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Bill advances banning CSU from using Native American remains and requiring they be returned to the tribes

Ramos holds CSU accountable after critical state auditor’s report

For immediate release:

SACRAMENTO—A measure prohibiting California State University campuses from using Native American remains and cultural artifacts for teaching or research cleared the Senate Education Committee today on a 5-0 vote. The bill also requires the CSU system to follow recommendations from the State Auditor—and to obey state and federal laws—by repatriating remains and sacred artifacts to appropriate tribes.

AB 389, by Assemblymember James C. Ramos (D-San Bernardino), was amended in the Senate following a scathing report released on June 29 by the State Auditor revealing the CSU system had almost 700,000 human remains and cultural objects in its possession despite a 1995 federal and state deadline to return the remains and artifacts to the proper tribes.

Some campuses have not completed their inventories so even more collections are expected to be found. Ramos requested the audit last year and initiated a joint oversight and informational hearing to review the findings in late August. Only about six percent of campus collections have been returned as required by the 1990 federal Native American Graves Protection and Repatriation Act (NAGPRA) and its 2001 California counterpart, CalNAGPRA. 

Ramos said, “AB 389 will ensure that decades after a federal and state requirement to repatriate the remains of our ancestors, CSU takes this responsibility seriously. These bones are the remains of our families and deserve respectful reburial. It is a fundamental human right to be buried according to the customs of one’s people. I know of no other group denied this right.”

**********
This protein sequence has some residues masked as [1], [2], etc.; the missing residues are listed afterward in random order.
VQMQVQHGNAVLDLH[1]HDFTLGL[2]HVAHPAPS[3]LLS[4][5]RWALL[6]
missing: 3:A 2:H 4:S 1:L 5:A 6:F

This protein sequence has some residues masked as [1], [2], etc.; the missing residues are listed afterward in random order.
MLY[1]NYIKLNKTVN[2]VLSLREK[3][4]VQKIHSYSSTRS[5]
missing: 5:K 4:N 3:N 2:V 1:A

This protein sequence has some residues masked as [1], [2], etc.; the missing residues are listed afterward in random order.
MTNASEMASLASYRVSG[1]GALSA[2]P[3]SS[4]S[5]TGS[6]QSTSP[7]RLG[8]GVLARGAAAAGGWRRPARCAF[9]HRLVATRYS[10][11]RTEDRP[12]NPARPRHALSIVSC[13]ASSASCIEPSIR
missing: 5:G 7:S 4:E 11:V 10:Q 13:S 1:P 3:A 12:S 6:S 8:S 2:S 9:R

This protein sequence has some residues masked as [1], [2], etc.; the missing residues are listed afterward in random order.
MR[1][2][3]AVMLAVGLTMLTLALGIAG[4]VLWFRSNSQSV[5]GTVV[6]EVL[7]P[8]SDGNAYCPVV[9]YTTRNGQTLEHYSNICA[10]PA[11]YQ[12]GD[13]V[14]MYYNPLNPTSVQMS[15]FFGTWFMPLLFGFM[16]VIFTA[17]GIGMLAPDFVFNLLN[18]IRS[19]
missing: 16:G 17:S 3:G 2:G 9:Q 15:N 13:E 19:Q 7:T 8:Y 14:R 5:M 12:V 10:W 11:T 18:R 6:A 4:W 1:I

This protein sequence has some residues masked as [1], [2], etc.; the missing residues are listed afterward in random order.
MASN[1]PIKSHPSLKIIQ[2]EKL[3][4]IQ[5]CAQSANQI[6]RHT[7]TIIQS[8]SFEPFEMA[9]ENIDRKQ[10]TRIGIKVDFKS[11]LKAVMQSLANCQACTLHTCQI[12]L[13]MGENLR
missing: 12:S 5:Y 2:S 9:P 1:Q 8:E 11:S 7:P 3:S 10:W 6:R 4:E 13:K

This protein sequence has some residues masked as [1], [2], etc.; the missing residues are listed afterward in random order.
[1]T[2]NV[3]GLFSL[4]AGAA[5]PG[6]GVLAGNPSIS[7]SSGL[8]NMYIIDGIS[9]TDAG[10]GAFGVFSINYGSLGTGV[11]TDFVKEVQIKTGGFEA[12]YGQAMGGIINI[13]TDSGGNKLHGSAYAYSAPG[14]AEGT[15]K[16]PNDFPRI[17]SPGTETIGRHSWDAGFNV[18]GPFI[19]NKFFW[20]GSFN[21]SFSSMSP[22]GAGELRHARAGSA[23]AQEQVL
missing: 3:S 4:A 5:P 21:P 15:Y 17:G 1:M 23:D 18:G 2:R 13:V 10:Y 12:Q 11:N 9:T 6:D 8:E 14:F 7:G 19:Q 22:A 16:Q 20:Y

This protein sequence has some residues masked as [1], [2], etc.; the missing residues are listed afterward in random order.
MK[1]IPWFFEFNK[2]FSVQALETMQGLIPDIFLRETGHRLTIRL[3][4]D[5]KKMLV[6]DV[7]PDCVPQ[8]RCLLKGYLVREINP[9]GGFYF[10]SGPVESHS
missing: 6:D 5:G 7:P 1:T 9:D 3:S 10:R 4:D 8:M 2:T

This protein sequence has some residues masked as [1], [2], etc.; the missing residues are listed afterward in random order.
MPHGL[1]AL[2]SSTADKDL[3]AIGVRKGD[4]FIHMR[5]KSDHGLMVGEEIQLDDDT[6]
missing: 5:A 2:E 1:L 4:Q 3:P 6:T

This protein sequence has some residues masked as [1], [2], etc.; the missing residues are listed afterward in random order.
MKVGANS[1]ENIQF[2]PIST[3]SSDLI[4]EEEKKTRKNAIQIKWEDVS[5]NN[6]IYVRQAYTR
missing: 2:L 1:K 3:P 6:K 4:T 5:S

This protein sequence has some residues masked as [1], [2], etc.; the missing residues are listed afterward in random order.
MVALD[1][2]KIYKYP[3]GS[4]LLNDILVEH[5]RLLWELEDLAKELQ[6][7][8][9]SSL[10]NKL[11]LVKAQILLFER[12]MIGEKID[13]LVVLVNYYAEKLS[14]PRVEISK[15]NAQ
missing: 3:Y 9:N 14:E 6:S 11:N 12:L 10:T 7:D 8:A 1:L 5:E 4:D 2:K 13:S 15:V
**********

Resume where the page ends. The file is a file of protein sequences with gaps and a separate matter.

San Manuel Band of Mission Indians Vice Chairman Johnny Hernández, who testified in support of the proposal stated, “The fact that little to no progress has been made in repatriating items that are of historical and cultural significance to tribes is appalling and unacceptable.” Hernández added, “It is imperative that tribes be consulted in order to provide an understanding of how items should be repatriated and to keep the CSUs accountable throughout the process.”

Chairperson Janet K. Bill of the Picayune Rancheria of the Chukchansi Indians commented on the process at CSU Fresno. She noted that while that campus has completed its review, “We must highlight that they did not consultwith tribes before reviewing its collection which is mandated under the 2020 Amendment to CalNAGPRA. This failure to consult denied us the opportunity to opine on the respectful treatment of our artifacts, hindered our ability to share our tribal knowledge and traditions, and undermined our tribal sovereignty.” 

Key recommendations from the audit report covered in AB 389 are:

  • Monitoring campus efforts to review their collections and require completion of by December 31, 2025.
  • Ensuring that campuses have protocols regarding handling and identifying remains and cultural items.
  • Issuing a systemwide NAGPRA policy establishing consistent repatriation processes and training requirements.
  • Requiring campuses with more than 100 sets of remains or cultural items to have full time experienced repatriation coordinators.

AB 389 is sponsored by the San Manuel Band of Mission Indians, Picayune Rancheria of the Chukchansi Indians, Redding Rancheria, Shingle Springs Band of Miwok Indians, and the Tachi Yokut Tribe.

Also supporting the bill are the Cahuilla Band of Indians, Enterprise Rancheria, Morongo Band of Mission Indians, Pala Band of Mission Indians, Santa Ynez Band of Chumash Indians, Soboba Band of Luiseno Indians, Tule River Tribe, Wilton Rancheria, the Yurok Tribe, California Indian Legal Services, California Indian Nations College, California Faculty Association, California Native Vote Project, California State University’s Office of the Chancellor, Generation Up, Indigenous Justice, and the International Indian Treaty Council.


Assemblymember James C. Ramos proudly represents the 45th Assembly district, which includes the cities of Fontana, Highland, Mentone, Redlands, Rialto, and San Bernardino. He is the first and only California Native American serving in the Legislature. Ramos also chairs the Assembly Committees on Rules.